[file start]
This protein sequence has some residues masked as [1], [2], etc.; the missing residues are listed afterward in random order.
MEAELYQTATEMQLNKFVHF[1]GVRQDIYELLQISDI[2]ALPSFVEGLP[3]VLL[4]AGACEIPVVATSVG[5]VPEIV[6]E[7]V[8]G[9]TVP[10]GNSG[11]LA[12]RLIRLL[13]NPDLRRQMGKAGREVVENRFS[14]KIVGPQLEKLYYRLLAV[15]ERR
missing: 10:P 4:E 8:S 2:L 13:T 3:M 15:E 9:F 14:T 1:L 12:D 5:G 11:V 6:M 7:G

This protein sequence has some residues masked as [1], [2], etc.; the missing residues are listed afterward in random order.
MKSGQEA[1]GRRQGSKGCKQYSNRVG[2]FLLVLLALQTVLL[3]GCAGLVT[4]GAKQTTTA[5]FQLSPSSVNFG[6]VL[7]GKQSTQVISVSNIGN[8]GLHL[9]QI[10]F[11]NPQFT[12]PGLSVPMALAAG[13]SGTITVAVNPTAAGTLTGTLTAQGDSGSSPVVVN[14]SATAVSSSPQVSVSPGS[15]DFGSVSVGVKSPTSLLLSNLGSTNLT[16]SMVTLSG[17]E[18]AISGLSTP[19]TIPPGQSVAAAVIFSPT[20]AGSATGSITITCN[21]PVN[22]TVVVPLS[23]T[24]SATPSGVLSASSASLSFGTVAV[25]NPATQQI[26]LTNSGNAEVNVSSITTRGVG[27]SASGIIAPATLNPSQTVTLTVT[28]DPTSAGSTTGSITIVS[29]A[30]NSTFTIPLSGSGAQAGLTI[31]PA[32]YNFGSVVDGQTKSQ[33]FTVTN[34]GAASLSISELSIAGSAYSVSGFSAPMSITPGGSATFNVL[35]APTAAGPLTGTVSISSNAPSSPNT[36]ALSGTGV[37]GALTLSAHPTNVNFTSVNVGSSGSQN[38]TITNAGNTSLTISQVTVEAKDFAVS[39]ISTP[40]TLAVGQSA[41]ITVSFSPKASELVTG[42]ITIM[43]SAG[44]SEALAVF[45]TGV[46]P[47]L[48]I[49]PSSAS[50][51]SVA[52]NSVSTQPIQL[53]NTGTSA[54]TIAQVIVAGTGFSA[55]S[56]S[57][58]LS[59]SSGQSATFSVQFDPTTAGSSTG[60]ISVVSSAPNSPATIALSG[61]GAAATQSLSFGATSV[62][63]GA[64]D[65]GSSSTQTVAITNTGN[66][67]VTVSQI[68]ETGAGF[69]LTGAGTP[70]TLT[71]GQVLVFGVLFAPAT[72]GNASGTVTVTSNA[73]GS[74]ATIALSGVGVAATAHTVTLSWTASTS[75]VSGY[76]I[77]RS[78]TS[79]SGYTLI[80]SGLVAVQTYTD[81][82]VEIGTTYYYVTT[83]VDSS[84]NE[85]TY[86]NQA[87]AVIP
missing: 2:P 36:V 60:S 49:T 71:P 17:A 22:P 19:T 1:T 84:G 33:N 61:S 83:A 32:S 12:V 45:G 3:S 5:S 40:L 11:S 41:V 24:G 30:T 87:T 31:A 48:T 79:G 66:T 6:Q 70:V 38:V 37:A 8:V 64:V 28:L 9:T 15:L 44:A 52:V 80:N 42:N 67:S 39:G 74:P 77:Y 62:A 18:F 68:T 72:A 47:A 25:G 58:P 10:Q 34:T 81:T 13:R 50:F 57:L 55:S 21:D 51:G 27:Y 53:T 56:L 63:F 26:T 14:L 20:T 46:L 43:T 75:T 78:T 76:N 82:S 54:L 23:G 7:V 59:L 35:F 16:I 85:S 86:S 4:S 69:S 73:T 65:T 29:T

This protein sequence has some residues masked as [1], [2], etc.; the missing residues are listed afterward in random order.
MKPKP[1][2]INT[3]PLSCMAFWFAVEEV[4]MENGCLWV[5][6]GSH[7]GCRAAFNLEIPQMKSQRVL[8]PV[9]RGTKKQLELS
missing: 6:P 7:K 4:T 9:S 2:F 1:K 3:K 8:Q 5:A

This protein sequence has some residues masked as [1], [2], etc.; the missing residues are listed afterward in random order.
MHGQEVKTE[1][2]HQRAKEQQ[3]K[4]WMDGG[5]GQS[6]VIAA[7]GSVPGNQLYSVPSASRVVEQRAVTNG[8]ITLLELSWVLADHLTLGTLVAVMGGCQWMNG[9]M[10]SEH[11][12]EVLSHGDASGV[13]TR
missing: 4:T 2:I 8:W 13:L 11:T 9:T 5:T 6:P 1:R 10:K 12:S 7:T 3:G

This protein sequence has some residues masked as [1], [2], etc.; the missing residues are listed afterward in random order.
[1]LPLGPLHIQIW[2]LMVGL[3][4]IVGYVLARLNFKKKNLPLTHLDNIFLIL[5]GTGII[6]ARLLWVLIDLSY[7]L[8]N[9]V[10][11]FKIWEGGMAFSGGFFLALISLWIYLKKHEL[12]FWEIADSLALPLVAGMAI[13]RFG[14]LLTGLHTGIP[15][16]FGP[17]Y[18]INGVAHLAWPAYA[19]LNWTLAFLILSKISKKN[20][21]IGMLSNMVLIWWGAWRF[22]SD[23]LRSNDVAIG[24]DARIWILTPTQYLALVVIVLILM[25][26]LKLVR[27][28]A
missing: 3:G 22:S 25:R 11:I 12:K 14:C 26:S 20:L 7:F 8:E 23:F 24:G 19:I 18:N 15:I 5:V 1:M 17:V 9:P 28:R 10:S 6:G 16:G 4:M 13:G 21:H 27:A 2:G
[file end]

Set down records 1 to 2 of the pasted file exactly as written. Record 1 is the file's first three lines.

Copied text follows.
This protein sequence has some residues masked as [1], [2], etc.; the missing residues are listed afterward in random order.
MEAELYQTATEMQLNKFVHF[1]GVRQDIYELLQISDI[2]ALPSFVEGLP[3]VLL[4]AGACEIPVVATSVG[5]VPEIV[6]E[7]V[8]G[9]TVP[10]GNSG[11]LA[12]RLIRLL[13]NPDLRRQMGKAGREVVENRFS[14]KIVGPQLEKLYYRLLAV[15]ERR
missing: 10:P 4:E 8:S 2:L 13:T 3:M 15:E 9:F 14:T 1:L 12:D 5:G 11:V 6:M 7:G

This protein sequence has some residues masked as [1], [2], etc.; the missing residues are listed afterward in random order.
MKSGQEA[1]GRRQGSKGCKQYSNRVG[2]FLLVLLALQTVLL[3]GCAGLVT[4]GAKQTTTA[5]FQLSPSSVNFG[6]VL[7]GKQSTQVISVSNIGN[8]GLHL[9]QI[10]F[11]NPQFT[12]PGLSVPMALAAG[13]SGTITVAVNPTAAGTLTGTLTAQGDSGSSPVVVN[14]SATAVSSSPQVSVSPGS[15]DFGSVSVGVKSPTSLLLSNLGSTNLT[16]SMVTLSG[17]E[18]AISGLSTP[19]TIPPGQSVAAAVIFSPT[20]AGSATGSITITCN[21]PVN[22]TVVVPLS[23]T[24]SATPSGVLSASSASLSFGTVAV[25]NPATQQI[26]LTNSGNAEVNVSSITTRGVG[27]SASGIIAPATLNPSQTVTLTVT[28]DPTSAGSTTGSITIVS[29]A[30]NSTFTIPLSGSGAQAGLTI[31]PA[32]YNFGSVVDGQTKSQ[33]FTVTN[34]GAASLSISELSIAGSAYSVSGFSAPMSITPGGSATFNVL[35]APTAAGPLTGTVSISSNAPSSPNT[36]ALSGTGV[37]GALTLSAHPTNVNFTSVNVGSSGSQN[38]TITNAGNTSLTISQVTVEAKDFAVS[39]ISTP[40]TLAVGQSA[41]ITVSFSPKASELVTG[42]ITIM[43]SAG[44]SEALAVF[45]TGV[46]P[47]L[48]I[49]PSSAS[50][51]SVA[52]NSVSTQPIQL[53]NTGTSA[54]TIAQVIVAGTGFSA[55]S[56]S[57][58]LS[59]SSGQSATFSVQFDPTTAGSSTG[60]ISVVSSAPNSPATIALSG[61]GAAATQSLSFGATSV[62][63]GA[64]D[65]GSSSTQTVAITNTGN[66][67]VTVSQI[68]ETGAGF[69]LTGAGTP[70]TLT[71]GQVLVFGVLFAPAT[72]GNASGTVTVTSNA[73]GS[74]ATIALSGVGVAATAHTVTLSWTASTS[75]VSGY[76]I[77]RS[78]TS[79]SGYTLI[80]SGLVAVQTYTD[81][82]VEIGTTYYYVTT[83]VDSS[84]NE[85]TY[86]NQA[87]AVIP
missing: 2:P 36:V 60:S 49:T 71:P 17:A 22:P 19:T 1:T 84:G 33:N 61:S 83:A 32:S 12:V 45:G 3:S 5:S 40:L 11:S 41:V 24:G 30:T 87:T 31:A 48:T 79:G 66:T 6:Q 70:V 38:V 37:A 8:V 64:V 28:L 9:T 15:L 44:A 52:V 80:N 42:N 67:S 39:G 74:P 77:Y 62:A 18:F 68:T 72:A 47:A 25:G 58:P 10:Q 34:T 81:T 13:R 50:F 57:L 55:S 21:D 51:G 27:Y 53:T 56:L 63:F 26:T 14:L 20:T 46:L 43:T 75:T 78:T 76:N 82:S 54:L 23:G 7:V 59:L 35:F 16:I 85:S 86:S 4:S 69:S 73:T 65:T 29:T